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What Technology Trends Tell Us About AI’s Impact in Music

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by Dan Runcie

Every week, Trapital's free memo will give you insights on the latest moves in music, media, and culture. Join 32K+ readers who stay ahead of all the trends:

If new technology isn’t polarizing, is it really that innovative? Those most hesitant to change are usually the incumbents. But when powerful detractors eventually come around, they are often in the best position to reap the rewards. It’s a pattern we see time and time again.

AI is music’s latest polarizing shift. This industry is often one of the first to get disrupted given the flexible nature of short-form audio and the mp3 format of a song. But change is only a threat if the industry isn’t willing to adapt.

Lessons learned from how producers leveled up

We rarely hear the term “superproducer” anymore. In the late 1990s and early 2000s, Timbaland, The Neptunes, Dr. Dre and others could easily charge several hundred thousand dollars per beat. They had access to gatekeepers, private jets, distinct sounds, and crazy levels of talent. But when piracy hurt the business, the record labels earned less, which means the artists and labels couldn’t pay producers as much for their services. Plus, technology lowered entry barriers to introduce more alternatives for both artists and producers to buy and sell beats through online marketplaces.

Why pay Timbaland half a mil’ for his beats when you could buy a “Timbaland type beat” online for a couple grand?

Timbaland may not get those size checks for a track anymore. And in 2016 he pejoratively called new producers “programmers” due to the new tools they have access to. But today, Timbaland is the co-founder of his own beat marketplace, Beatclub. He and another superproducer of his era, Swizz Beatz, launched Verzuz and sold it in less than two years for (at least) $28 million. He was less focused on preserving that check but more focused on using new technology formats to his unique advantage, which brought in much bigger checks in the long run.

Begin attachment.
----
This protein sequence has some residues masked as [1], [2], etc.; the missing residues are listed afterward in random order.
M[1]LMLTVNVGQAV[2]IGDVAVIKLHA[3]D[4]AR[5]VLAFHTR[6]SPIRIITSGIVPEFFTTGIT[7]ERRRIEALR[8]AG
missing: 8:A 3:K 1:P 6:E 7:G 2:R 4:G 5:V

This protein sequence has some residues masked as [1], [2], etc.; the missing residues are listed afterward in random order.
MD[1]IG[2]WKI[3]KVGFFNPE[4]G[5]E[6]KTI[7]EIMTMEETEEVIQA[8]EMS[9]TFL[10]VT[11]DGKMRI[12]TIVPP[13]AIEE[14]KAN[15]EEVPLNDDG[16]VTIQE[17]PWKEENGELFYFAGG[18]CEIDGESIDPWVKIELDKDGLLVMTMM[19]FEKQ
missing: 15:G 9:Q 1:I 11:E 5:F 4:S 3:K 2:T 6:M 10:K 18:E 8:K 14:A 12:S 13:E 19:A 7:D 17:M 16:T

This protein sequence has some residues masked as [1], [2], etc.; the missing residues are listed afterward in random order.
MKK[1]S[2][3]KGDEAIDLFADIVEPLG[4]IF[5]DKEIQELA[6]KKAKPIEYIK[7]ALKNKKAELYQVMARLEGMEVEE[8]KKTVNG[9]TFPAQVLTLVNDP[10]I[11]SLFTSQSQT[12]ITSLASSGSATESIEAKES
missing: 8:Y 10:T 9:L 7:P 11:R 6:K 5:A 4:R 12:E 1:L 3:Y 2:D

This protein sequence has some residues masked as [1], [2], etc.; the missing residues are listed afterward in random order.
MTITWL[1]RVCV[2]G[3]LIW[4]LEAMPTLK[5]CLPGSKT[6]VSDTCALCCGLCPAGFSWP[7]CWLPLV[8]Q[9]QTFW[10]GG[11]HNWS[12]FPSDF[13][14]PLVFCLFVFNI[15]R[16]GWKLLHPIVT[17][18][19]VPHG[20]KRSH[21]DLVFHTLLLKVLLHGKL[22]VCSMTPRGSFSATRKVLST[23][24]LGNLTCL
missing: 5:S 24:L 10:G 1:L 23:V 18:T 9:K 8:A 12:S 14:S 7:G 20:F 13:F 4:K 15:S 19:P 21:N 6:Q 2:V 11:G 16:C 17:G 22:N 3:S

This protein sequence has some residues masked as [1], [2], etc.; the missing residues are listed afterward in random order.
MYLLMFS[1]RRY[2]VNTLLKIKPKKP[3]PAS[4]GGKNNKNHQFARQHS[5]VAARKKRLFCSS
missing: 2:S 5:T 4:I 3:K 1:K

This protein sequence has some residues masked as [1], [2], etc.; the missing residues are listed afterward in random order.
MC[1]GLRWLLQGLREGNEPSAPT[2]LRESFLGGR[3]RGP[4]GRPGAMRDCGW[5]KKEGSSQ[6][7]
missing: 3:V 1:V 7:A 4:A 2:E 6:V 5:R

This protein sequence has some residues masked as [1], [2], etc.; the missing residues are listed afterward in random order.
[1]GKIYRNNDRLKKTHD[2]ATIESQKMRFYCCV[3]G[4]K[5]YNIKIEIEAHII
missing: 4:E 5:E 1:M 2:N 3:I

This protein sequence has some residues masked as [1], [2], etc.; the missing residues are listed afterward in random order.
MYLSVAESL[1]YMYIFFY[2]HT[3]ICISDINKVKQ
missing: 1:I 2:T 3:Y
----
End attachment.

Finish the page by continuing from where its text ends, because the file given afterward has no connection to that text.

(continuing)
A hobbyist producer can now mimic Timbaland’s sound on a beat, but those hobbyists aren’t in a position to launch the businesses that Tim has. Technology helped everyone level up their game.

And even if we look at the younger successful streaming-era producers, like Metro Boomin, Murda Beatz, or Tay Keith, their talent backs up their rise. Technology may give a one-hit-wonder an easier platform to rise up, but they’re unlikely to stay on top unless they deliver consistently.

Tech’s bull run benefits the incumbents

Here’s a quick recap from last week’s memo on how the industry should embrace AI:

“So far, these AI-generated songs have only gone viral because they’re based on popular artists… Music itself is subject to the power law, which means generative music is also subject to the power law. In other words, it’s in the superstar artist and record label’s best interest to enable experimentation—as long as there’s a fair way to compensate the artist and rights holder. Their work would be the most-accessed music for generative songs anyway, so why not lean in?”

Leaning in requires the industry to level up in ways that new entrants can’t. That’s what Timbaland did. That’s what the largest tech companies in the world did in the bull market run since the Great Recession.

During the 2008 to 2021 bull run, the companies that fared the best were the largest companies in the world: Amazon, Apple, Meta, Google, and Microsoft. If there was a trend worth pursuing, they had the most resources to allocate toward it. If there was an innovative new company making moves, they acquired it.

On a “per bet” basis they often missed the mark, but when they got it right, they changed the game. Like when Facebook acquired Instagram, or Google bought YouTube. These companies have the luxury to treat M&A deals like growth-stage venture capital.

Music has historically been reticent to big swings like this, but it has an opportunity to do the same with AI. These major labels have the money for big acquisitions too. They will spend half a billion dollars to acquire a legacy music catalog or a rising record label with popular young talent. Those are smart bets, but they are safe. Those moves rarely lead to outsized asymmetrical returns that can take a business to that next level.

We’ve already seen some M&A activity in the space. SoundCloud acquired AI music curator Musiio less than a year ago. Earlier this year, HYBE acquired voice-based AI company Supertone. And generative AI music company Endel has landed playlist partnerships with Amazon Music and a record deal with Warner Music Group.

Deals and moves are happening. And plenty in the industry are eager to see it play out. Grimes said that she’ll split 50% royalties with any successful AI-generated song and I bet she’s not alone. But Grimes is an independent artist who can call her own shots. This shift will be most effective if everyone is bought-in together—major record labels, streaming services, distributors, social networks, and more.

Everyone says they want to expand the pie beyond the zero-sum games that can limit the music industry’s growth potential. This is a great way to make that happen.

Dan Runcie

Dan Runcie

Founder of Trapital

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